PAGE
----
Experimental Linear Algebra Performance Studies
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What is ELAPS?
ELAPS is a multi-platform open source environment for fast yet powerful experimentation with dense linear algebra kernels, algorithms, and libraries. It allows to construct experiments to investigate how performance and efficiency vary depending on factors such as caching, algorithmic parameters, problem size, and parallelism. Experiments are designed either through Python scripts or a specialized GUI, and run on the whole spectrum of architectures, ranging from laptops to clusters, accelerators, and supercomputers. The resulting experiment reports provide various metrics and statistics that can be analyzed both numerically and visually.
Python version 2.7.x
Kernels to measure (e.g. BLAS/LAPACK libraries)
The Framework consists for three layers:
The first, "bottom" layer is written in C/C++ and contains the Sampler, a low-level command line tool responsible for executing and timing individual kernels. The Sampler has to be compiled for each specific combination of hardware and libraries (the only stage in which the user needs to configure the system); ELAPS can interface with any number of Samplers. See docs/Sampler.md.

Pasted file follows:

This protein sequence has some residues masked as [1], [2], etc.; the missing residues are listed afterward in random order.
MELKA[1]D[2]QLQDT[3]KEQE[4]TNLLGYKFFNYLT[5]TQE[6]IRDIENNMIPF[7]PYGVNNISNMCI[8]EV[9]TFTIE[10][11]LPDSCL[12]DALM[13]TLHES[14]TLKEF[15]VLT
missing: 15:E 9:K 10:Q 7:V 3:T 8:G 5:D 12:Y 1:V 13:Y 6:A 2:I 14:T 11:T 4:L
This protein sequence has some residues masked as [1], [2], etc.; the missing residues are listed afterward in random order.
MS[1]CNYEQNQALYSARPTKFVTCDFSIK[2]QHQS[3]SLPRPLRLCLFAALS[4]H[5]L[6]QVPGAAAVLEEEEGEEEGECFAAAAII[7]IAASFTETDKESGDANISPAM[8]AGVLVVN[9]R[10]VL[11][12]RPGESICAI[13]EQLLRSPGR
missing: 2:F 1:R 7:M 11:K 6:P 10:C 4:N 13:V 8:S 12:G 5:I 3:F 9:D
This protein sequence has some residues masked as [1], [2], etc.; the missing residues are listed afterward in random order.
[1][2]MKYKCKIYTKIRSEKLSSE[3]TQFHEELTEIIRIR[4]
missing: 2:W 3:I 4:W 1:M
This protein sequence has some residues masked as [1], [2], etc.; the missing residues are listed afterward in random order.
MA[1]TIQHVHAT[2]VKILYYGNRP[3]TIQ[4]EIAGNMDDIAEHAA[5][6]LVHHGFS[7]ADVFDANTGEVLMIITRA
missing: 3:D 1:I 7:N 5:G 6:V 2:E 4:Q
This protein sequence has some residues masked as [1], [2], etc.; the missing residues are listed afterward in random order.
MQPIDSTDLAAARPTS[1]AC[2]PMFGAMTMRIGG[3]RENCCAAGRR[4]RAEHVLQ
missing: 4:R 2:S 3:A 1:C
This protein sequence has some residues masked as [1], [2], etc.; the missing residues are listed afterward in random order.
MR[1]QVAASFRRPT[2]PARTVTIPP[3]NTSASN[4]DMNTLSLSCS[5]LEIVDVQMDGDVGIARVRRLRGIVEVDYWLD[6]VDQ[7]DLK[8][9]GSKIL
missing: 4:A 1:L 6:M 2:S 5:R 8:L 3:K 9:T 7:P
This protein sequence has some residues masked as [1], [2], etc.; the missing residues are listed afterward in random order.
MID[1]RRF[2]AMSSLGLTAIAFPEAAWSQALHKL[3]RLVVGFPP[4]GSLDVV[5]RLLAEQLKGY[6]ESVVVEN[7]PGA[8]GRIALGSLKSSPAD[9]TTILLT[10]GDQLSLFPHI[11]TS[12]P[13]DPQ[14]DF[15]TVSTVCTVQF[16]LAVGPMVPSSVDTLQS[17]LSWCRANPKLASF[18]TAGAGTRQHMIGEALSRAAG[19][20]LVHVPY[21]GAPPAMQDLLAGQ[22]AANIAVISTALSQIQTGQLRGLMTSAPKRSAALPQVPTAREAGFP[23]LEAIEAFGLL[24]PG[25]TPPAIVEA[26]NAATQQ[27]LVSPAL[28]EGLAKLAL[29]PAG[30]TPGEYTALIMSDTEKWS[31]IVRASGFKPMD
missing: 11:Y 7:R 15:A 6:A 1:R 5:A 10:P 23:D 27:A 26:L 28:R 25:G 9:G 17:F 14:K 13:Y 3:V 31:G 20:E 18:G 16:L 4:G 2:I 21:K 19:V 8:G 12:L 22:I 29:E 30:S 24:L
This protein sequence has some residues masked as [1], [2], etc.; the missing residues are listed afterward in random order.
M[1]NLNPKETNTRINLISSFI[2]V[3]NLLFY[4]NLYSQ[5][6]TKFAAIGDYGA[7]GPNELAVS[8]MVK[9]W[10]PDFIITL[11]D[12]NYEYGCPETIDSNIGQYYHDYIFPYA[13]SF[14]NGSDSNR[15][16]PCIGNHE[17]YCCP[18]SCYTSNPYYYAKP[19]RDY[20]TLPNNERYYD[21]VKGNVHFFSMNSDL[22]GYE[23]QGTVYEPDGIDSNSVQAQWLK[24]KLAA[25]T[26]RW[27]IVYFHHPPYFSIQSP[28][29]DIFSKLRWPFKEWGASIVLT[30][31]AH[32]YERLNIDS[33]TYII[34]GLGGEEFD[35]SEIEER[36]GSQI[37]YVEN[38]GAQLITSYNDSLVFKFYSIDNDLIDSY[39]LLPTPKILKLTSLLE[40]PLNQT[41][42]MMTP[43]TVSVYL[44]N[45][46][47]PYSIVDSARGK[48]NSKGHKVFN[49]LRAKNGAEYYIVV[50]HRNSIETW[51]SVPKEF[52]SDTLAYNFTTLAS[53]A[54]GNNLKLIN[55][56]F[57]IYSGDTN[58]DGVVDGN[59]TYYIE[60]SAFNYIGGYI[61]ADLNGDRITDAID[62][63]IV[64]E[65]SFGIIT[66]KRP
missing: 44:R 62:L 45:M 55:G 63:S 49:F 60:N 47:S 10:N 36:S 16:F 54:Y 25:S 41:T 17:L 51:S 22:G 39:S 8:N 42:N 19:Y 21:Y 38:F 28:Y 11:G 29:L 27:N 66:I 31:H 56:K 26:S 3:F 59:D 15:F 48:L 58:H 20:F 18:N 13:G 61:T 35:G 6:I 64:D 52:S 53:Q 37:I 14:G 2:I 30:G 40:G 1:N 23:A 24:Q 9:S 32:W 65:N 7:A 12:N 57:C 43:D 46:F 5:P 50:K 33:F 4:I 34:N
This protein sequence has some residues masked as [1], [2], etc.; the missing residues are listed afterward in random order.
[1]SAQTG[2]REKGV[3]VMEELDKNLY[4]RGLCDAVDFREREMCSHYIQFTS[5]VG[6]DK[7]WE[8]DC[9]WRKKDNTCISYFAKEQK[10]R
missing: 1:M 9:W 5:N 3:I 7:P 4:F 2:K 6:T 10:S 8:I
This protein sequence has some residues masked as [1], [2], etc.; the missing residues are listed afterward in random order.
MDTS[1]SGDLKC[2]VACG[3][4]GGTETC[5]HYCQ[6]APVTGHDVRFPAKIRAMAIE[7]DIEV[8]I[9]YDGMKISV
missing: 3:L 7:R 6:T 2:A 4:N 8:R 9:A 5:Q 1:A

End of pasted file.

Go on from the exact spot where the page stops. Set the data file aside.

The Sampler comes with a set of utility routines that cover basic tasks of experiment setups, such as matrix initializations and file-I/O. See docs/Utility.md.
The second, "middle" layer is the Python library
elaps, which centers around the class
Experimentthat implements the previously introduced experiments. An Experiment can be executed on different Samplers, both locally or through job submission systems. The outcome is a
Report, which provides not only structured access to the individual measurements, but also functionality to analyze different metrics and statistics. See docs/Experiment.md and docs/Report.md.
This layer also includes the
plotmodule, which is based on the matplotlib library, and is used to easily visualize Reports in graphical form. See docs/plot.md.
To use ELAPS:
- clone the GitHub repository, and
- compile one or more
Samplers (see docs/Sampler.md).
Now, ELAPS is ready to go. To get started, run